Text Size:   A+ A- A   •   Text Only
Find     
Site Image

2013-11
A Message from the Coordinator
 
November 2013
 
A Life Well-Lived
Although there was only a small turn out for the commission’s “Pain Awareness Open House” on October 10, I received some much needed encouragement from an activity at the event.
 
Two OPMC members participated on an interview panel to discuss the personal aspects of living with pain.  Dr. Tom Carr is a physician who works at the VA and had previously participated in a National Public Radio “Story Corps” project in which he interviewed pain patients to give them the opportunity to share their pain stories.  Coleen Carlisle is a Public Member of the commission who has lived with pain for almost twenty-five years.  Since no audience members volunteered to participate, Dr. Carr interviewed Coleen by asking her a number of questions including:  “What are some of the most important lessons that living with chronic pain has taught you?”  “What are you most proud of during the period you have lived with chronic pain?”
 
The discussion that emerged from this conversation was both enlightening and inspiring. Coleen noted that living with chronic pain has taught her to be more patient and understanding in interactions with other individuals because “you never know what they may be dealing with that you don’t see or understand.”
 
She also repeated some of her essential beliefs about chronic pain that she included in her written application to be a member of the commission.  “Over the years I have found that chronic pain does not define me, but rather, is just part of my life.  I have found that I am not a victim.  In the time that I have lived with chronic pain, I have been very active in finding as much information as possible about my condition and how to treat it.  I have participated very closely with my health care team.”
 
One of the things that Coleen does to give meaning to her life is to participate in the work of the commission.  “I would like to do everything I can to help other patients that live with chronic pain to not become victims and to be involved in their own care.  I would like to help them to become their own best advocates . . . I also serve on the commission to help educate the public about those living with chronic pain.  To let them know the majority of these people want to be productive members of their families and in their communities.”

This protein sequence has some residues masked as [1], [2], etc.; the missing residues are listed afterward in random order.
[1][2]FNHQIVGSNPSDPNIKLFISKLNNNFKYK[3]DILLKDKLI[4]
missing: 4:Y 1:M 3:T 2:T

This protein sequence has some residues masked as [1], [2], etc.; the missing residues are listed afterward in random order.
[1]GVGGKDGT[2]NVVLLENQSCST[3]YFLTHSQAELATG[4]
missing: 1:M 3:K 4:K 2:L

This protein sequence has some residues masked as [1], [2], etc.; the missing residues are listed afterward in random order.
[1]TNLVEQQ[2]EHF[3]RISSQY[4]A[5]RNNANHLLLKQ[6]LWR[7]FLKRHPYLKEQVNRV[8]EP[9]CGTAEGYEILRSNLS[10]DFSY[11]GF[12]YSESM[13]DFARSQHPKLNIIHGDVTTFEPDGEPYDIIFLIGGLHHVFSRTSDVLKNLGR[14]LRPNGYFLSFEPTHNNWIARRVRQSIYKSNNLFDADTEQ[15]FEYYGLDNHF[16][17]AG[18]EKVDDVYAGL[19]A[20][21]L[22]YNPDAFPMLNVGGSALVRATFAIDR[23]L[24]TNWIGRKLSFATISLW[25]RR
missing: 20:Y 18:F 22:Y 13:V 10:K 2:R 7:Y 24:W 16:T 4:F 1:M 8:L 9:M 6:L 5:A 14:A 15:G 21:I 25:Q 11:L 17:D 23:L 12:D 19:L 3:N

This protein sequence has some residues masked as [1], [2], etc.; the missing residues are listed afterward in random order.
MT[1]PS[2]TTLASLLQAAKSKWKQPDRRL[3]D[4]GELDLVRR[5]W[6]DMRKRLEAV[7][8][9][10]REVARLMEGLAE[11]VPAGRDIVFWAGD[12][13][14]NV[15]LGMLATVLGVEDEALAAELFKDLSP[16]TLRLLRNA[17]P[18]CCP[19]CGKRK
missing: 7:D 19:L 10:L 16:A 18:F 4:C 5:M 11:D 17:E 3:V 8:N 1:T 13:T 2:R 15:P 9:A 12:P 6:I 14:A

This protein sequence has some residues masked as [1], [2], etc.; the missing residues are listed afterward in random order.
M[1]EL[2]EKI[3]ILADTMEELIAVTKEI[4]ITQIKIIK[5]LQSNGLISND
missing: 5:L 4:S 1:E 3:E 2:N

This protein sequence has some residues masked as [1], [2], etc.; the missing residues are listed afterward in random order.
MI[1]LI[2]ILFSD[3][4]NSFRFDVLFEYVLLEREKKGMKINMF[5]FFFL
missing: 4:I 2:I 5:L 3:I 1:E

I have collaborated with Coleen since she began serving on the commission in June 2012, so her answers were no surprise to me.  Coleen arrives early at every commission meeting with a smile on her face and the first question she usually asks is, “What can I do to help?”  She leads a full and active life that is a healthy model even for those of us who don’t have pain management issues!  Her positive outlook, enthusiasm, and inquisitiveness are a testimony to a life well-lived, in spite of living with chronic pain.
 
Coleen’s message of encouragement came at just the right time for me.  I will soon be leaving my work on the Oregon Pain Management Commission as my family and I relocate out of state.  It is a little daunting to be leaving Oregon after living and working as a registered nurse in the Willamette Valley for over 27 years.  However, I take heart from Coleen’s “can do” approach to life and look forward to this next adventure in my life.
 
I wanted to take this last opportunity to thank those of you who have invited me into your life as the Pain Management Coordinator.  I have exchanged many e-mails and phone calls with individuals who have shared the poignant details of their lives as they live with pain of one kind or another.  I appreciate the information, concerns, and expectations that you have shared.  I appreciate all that you have taught me about living with pain.
 
I hope I have been able to provide you with relevant answers, optimism and hope.  I leave you in the hands of a very dedicated, experienced and expert group of professionals who serve as commission members.  I leave you with a wish for improved health, decreased pain and a life well-lived.
 
Kind Regards,
Kathy Kirk, RN